¶ 6. Despite the danger that catatonia poses to G.G.'s wellbeing, he has been adamant that he does not wish to take Prolixin
because he "does not believe he needs it for any condition, does not believe it has improved his condition, [and] does not like how it makes him feel." Instead, G.G. has made it clear to Dr. Richards that he would, if released, take other medications that he has stockpiled but that have failed to control his symptoms in the past and resulted in his present hospitalization.
He maintains that he will not take Prolixin
if not subject to court order and has actively attempted to interfere with its administration at the VPCH. When the VPCH began using injectable Prolixin, G.G. squeezed his arm so hard that the nurse was unable to administer the shot effectively, and when he was taking daily oral doses of Prolixin, the administration of the medication caused him and the staff great anxiety and stress. Although Dr. Richards did not ask G.G. directly whether he would voluntarily take Prolixin while at the hospital, the court credited her opinion that she did not need to ask in light of G.G.'s "long-held antipathy to Prolixin and his clear plan to cease its use once released and free of court compulsion." Thus, the court concluded, G.G. would represent a danger to himself if discharged because of the risk that he would discontinue his medication and again suffer the effects of malignant catatonia.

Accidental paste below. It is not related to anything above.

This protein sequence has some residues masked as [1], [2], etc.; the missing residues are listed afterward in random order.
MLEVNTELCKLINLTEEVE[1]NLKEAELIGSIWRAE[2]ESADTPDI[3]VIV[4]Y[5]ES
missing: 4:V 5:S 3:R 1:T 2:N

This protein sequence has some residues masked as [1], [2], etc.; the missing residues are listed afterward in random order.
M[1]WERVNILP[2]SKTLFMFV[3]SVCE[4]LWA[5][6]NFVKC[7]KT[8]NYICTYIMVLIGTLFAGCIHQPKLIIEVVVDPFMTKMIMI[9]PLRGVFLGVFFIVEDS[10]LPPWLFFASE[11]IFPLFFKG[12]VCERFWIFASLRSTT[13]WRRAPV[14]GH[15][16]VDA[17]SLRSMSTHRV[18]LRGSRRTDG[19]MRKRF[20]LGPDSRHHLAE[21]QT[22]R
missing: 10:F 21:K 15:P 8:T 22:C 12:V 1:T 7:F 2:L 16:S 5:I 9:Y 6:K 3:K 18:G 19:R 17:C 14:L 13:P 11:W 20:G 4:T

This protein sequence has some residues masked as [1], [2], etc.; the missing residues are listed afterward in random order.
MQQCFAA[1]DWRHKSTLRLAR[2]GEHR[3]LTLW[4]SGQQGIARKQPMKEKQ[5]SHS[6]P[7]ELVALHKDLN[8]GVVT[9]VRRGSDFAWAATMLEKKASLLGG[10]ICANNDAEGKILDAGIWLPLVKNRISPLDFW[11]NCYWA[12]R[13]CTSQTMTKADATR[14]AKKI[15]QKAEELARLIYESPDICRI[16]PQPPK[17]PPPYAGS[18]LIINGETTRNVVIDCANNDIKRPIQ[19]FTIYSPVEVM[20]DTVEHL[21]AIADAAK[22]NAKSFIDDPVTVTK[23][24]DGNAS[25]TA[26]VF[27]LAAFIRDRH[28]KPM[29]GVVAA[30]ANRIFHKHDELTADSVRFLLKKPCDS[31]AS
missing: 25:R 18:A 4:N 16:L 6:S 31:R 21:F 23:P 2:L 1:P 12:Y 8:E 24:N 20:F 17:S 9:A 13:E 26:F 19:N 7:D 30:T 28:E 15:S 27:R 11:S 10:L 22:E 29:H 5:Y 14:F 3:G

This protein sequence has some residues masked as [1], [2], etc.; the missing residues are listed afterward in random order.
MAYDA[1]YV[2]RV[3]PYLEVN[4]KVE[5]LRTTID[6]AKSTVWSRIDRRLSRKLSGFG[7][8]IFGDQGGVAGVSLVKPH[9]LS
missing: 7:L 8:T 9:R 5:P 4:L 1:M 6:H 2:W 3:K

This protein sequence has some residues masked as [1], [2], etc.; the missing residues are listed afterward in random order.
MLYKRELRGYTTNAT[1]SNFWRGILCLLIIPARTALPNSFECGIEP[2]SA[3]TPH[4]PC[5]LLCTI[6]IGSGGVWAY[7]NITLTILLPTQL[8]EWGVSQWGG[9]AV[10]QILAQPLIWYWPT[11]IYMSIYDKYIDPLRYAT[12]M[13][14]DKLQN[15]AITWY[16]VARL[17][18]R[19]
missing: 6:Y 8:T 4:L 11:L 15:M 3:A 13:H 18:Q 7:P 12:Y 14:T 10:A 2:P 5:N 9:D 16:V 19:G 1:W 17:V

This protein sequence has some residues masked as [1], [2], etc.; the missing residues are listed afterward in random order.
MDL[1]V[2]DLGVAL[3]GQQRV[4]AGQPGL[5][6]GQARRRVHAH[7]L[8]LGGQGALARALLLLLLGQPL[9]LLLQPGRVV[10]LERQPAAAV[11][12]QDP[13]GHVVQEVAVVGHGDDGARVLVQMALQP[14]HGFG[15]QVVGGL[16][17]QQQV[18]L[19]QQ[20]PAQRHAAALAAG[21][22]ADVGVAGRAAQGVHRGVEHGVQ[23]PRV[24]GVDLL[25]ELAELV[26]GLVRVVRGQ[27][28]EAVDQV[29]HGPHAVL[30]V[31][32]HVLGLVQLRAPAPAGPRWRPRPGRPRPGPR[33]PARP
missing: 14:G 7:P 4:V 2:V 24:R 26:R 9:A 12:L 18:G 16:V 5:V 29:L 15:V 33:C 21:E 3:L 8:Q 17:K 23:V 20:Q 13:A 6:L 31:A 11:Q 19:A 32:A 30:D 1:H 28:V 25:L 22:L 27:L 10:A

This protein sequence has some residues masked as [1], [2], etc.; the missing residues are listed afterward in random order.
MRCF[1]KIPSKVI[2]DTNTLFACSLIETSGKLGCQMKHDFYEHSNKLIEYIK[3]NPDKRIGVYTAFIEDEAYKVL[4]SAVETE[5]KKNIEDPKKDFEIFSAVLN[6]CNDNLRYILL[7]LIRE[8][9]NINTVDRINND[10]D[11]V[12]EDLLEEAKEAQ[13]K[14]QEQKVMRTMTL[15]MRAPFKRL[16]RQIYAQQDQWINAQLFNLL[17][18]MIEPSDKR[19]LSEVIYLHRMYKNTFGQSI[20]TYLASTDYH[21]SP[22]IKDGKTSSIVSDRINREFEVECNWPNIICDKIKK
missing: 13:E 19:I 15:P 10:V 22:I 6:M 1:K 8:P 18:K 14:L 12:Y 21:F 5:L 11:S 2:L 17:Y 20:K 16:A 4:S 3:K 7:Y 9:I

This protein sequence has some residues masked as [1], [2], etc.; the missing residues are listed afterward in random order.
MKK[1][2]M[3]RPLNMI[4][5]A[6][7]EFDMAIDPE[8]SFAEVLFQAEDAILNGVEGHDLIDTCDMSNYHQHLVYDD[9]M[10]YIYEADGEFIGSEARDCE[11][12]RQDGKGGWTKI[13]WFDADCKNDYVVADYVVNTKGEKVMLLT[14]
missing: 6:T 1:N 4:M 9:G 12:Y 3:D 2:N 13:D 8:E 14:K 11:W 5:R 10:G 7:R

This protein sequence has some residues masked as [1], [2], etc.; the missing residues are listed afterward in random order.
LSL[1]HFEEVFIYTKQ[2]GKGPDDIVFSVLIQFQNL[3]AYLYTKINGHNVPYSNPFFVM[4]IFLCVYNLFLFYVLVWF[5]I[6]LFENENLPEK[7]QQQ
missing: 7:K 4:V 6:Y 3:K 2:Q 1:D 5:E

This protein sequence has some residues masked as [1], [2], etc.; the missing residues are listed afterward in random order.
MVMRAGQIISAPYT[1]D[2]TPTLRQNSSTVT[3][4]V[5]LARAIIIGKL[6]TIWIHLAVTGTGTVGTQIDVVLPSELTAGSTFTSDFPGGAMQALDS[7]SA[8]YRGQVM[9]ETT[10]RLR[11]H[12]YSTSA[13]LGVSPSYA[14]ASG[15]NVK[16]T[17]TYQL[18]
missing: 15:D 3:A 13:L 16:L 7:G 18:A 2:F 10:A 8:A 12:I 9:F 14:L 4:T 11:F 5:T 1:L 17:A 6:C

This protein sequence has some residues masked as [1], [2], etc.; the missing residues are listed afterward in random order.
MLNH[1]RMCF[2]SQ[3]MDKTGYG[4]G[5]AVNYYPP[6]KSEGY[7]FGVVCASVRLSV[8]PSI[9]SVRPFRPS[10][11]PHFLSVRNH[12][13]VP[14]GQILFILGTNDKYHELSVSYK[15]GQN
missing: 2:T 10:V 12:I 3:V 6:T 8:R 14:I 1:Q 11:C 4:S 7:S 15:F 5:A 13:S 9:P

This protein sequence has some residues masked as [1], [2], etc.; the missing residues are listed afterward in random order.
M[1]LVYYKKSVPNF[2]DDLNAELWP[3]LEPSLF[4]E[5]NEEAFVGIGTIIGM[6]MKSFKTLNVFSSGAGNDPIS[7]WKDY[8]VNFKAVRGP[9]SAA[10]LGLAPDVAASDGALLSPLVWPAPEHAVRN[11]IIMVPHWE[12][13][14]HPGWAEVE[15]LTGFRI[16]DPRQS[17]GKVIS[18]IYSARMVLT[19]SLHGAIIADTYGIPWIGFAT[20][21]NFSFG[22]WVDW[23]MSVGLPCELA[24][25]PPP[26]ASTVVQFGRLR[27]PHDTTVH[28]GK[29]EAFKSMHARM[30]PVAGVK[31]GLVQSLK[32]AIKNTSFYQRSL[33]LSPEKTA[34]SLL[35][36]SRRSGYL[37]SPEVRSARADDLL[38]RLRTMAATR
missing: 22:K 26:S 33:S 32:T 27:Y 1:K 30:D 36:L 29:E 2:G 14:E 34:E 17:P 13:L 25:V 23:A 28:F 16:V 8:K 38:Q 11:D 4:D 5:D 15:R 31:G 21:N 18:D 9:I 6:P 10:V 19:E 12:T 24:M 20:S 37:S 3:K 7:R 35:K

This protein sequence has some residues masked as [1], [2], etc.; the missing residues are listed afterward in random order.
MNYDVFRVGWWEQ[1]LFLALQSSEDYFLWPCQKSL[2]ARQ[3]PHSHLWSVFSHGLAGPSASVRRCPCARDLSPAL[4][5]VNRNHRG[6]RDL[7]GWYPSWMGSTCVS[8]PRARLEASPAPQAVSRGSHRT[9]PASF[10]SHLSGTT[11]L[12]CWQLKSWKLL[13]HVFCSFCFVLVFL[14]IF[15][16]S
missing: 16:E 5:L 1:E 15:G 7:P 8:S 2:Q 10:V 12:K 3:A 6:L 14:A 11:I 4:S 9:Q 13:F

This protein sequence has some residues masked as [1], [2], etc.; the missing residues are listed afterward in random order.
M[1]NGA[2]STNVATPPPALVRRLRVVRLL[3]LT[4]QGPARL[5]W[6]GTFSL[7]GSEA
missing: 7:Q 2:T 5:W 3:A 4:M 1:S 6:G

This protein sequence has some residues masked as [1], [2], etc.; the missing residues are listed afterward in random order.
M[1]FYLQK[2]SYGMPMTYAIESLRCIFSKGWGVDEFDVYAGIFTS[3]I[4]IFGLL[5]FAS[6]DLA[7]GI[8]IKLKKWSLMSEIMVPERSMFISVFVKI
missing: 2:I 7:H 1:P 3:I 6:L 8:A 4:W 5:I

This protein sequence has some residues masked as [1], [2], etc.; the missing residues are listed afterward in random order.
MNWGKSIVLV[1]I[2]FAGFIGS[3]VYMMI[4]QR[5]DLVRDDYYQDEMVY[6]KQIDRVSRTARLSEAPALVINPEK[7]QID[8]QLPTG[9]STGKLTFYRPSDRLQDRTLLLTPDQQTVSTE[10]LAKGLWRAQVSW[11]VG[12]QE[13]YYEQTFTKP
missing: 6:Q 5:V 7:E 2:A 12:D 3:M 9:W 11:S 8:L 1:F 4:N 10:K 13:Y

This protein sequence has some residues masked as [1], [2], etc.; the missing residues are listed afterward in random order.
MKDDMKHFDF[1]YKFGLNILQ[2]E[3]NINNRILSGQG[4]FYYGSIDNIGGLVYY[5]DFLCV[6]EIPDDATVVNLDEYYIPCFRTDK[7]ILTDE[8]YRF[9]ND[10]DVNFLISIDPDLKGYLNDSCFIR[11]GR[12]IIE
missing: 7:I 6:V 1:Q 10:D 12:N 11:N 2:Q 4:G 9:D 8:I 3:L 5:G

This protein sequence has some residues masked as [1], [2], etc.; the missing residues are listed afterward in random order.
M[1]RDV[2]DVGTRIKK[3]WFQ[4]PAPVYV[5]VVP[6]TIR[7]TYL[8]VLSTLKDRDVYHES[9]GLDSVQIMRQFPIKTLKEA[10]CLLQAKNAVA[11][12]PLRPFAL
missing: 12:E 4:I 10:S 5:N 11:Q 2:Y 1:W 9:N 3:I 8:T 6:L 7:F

¶ 7. Additionally, the court found that G.G. lacks insight into his own illness and is not competent to decide whether to take medication. G.G. denied having malignant catatonia